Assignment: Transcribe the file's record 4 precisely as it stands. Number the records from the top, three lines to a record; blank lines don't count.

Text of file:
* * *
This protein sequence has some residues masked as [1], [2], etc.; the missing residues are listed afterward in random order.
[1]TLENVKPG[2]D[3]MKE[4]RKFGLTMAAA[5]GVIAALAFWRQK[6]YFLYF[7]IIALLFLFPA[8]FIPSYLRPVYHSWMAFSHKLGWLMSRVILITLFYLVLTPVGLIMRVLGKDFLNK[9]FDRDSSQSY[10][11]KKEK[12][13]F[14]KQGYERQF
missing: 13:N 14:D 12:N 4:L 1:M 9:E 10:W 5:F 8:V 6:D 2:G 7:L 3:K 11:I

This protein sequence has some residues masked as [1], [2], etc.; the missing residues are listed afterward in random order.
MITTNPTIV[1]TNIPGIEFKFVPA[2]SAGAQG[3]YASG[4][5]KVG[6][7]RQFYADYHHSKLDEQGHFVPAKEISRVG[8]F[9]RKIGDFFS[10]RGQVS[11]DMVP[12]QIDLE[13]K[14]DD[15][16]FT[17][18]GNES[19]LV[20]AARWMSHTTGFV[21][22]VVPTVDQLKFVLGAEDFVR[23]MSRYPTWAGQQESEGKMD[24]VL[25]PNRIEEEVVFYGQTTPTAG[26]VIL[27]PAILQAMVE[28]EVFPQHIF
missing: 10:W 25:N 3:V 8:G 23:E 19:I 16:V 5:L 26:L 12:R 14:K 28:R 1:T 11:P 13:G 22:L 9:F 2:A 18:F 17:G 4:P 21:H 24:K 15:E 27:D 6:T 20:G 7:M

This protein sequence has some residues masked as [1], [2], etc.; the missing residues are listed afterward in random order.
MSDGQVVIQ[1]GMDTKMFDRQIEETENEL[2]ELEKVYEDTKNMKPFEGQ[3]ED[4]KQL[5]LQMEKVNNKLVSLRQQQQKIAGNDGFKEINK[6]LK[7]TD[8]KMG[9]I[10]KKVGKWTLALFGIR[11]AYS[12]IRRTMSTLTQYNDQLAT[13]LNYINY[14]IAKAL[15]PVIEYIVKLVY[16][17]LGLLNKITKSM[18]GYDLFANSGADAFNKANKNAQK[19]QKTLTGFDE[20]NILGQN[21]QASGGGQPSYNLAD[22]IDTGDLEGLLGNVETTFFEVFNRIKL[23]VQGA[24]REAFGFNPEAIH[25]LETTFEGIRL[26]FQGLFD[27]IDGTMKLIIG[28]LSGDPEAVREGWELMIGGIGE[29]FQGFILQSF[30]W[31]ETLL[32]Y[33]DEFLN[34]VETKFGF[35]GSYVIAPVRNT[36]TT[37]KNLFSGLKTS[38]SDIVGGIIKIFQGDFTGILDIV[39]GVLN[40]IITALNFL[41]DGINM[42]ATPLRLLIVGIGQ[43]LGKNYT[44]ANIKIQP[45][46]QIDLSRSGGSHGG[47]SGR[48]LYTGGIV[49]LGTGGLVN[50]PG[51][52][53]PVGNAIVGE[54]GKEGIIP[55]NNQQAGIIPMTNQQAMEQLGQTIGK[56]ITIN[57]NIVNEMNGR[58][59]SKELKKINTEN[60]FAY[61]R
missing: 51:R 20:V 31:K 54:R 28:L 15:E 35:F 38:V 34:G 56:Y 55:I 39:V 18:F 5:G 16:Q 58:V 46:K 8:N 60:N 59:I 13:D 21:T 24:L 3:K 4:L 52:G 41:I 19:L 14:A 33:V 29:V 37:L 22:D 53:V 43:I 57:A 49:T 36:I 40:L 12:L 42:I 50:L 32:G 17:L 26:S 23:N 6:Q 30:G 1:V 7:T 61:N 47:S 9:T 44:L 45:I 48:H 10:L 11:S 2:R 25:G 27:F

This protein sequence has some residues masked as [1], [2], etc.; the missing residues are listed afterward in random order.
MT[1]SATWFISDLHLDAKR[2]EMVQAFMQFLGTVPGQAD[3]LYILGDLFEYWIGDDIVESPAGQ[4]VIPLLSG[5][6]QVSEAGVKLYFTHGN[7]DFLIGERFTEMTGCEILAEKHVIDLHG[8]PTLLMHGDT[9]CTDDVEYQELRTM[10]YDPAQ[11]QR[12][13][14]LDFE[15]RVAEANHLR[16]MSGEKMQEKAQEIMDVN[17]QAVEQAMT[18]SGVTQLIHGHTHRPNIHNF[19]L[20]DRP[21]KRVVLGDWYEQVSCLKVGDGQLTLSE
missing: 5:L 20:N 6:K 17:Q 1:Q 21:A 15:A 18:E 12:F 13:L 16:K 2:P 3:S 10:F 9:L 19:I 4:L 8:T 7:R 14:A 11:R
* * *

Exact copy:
This protein sequence has some residues masked as [1], [2], etc.; the missing residues are listed afterward in random order.
MT[1]SATWFISDLHLDAKR[2]EMVQAFMQFLGTVPGQAD[3]LYILGDLFEYWIGDDIVESPAGQ[4]VIPLLSG[5][6]QVSEAGVKLYFTHGN[7]DFLIGERFTEMTGCEILAEKHVIDLHG[8]PTLLMHGDT[9]CTDDVEYQELRTM[10]YDPAQ[11]QR[12][13][14]LDFE[15]RVAEANHLR[16]MSGEKMQEKAQEIMDVN[17]QAVEQAMT[18]SGVTQLIHGHTHRPNIHNF[19]L[20]DRP[21]KRVVLGDWYEQVSCLKVGDGQLTLSE
missing: 5:L 20:N 6:K 17:Q 1:Q 21:A 15:A 18:E 12:F 13:L 16:K 2:P 3:S 10:F 9:L 19:I 4:L 8:T 7:R 14:A 11:R